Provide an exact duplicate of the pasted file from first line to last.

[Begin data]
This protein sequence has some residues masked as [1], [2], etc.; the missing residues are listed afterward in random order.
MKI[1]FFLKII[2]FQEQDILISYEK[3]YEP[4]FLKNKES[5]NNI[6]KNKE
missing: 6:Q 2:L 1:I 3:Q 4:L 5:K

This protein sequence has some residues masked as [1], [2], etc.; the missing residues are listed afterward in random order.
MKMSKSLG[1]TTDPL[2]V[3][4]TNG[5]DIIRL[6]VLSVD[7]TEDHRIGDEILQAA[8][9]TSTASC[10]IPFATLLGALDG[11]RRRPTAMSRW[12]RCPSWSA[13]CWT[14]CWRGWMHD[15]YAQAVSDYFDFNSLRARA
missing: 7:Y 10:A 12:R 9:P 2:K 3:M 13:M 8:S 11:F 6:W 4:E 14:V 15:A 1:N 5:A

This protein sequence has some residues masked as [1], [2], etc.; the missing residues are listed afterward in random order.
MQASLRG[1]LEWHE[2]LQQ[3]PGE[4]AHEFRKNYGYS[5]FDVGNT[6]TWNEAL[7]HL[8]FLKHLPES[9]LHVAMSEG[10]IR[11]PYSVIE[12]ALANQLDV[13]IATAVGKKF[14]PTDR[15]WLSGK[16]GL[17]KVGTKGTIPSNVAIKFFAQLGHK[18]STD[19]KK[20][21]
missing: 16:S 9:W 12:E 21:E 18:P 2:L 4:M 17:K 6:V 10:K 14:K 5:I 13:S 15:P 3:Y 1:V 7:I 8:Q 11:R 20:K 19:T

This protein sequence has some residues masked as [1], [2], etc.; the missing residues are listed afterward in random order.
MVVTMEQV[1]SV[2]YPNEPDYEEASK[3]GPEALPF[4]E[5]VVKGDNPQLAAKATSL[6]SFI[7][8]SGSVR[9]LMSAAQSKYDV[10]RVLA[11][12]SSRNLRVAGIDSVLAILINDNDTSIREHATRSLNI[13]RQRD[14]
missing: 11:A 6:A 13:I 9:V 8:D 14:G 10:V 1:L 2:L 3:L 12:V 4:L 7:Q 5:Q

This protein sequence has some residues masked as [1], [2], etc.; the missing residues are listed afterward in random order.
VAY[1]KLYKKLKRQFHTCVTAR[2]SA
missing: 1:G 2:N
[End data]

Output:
This protein sequence has some residues masked as [1], [2], etc.; the missing residues are listed afterward in random order.
MKI[1]FFLKII[2]FQEQDILISYEK[3]YEP[4]FLKNKES[5]NNI[6]KNKE
missing: 6:Q 2:L 1:I 3:Q 4:L 5:K

This protein sequence has some residues masked as [1], [2], etc.; the missing residues are listed afterward in random order.
MKMSKSLG[1]TTDPL[2]V[3][4]TNG[5]DIIRL[6]VLSVD[7]TEDHRIGDEILQAA[8][9]TSTASC[10]IPFATLLGALDG[11]RRRPTAMSRW[12]RCPSWSA[13]CWT[14]CWRGWMHD[15]YAQAVSDYFDFNSLRARA
missing: 7:Y 10:A 12:R 9:P 2:K 3:M 13:M 8:S 11:F 6:W 4:E 14:V 15:A 1:N 5:A

This protein sequence has some residues masked as [1], [2], etc.; the missing residues are listed afterward in random order.
MQASLRG[1]LEWHE[2]LQQ[3]PGE[4]AHEFRKNYGYS[5]FDVGNT[6]TWNEAL[7]HL[8]FLKHLPES[9]LHVAMSEG[10]IR[11]PYSVIE[12]ALANQLDV[13]IATAVGKKF[14]PTDR[15]WLSGK[16]GL[17]KVGTKGTIPSNVAIKFFAQLGHK[18]STD[19]KK[20][21]
missing: 16:S 9:W 12:E 21:E 18:P 2:L 4:M 17:K 6:V 10:K 14:K 5:I 13:S 15:P 3:Y 1:V 7:I 8:Q 11:R 20:K 19:T

This protein sequence has some residues masked as [1], [2], etc.; the missing residues are listed afterward in random order.
MVVTMEQV[1]SV[2]YPNEPDYEEASK[3]GPEALPF[4]E[5]VVKGDNPQLAAKATSL[6]SFI[7][8]SGSVR[9]LMSAAQSKYDV[10]RVLA[11][12]SSRNLRVAGIDSVLAILINDNDTSIREHATRSLNI[13]RQRD[14]
missing: 11:A 6:A 13:I 9:V 8:D 14:G 10:V 1:L 2:L 3:L 12:V 4:L 7:Q 5:Q

This protein sequence has some residues masked as [1], [2], etc.; the missing residues are listed afterward in random order.
VAY[1]KLYKKLKRQFHTCVTAR[2]SA
missing: 1:G 2:N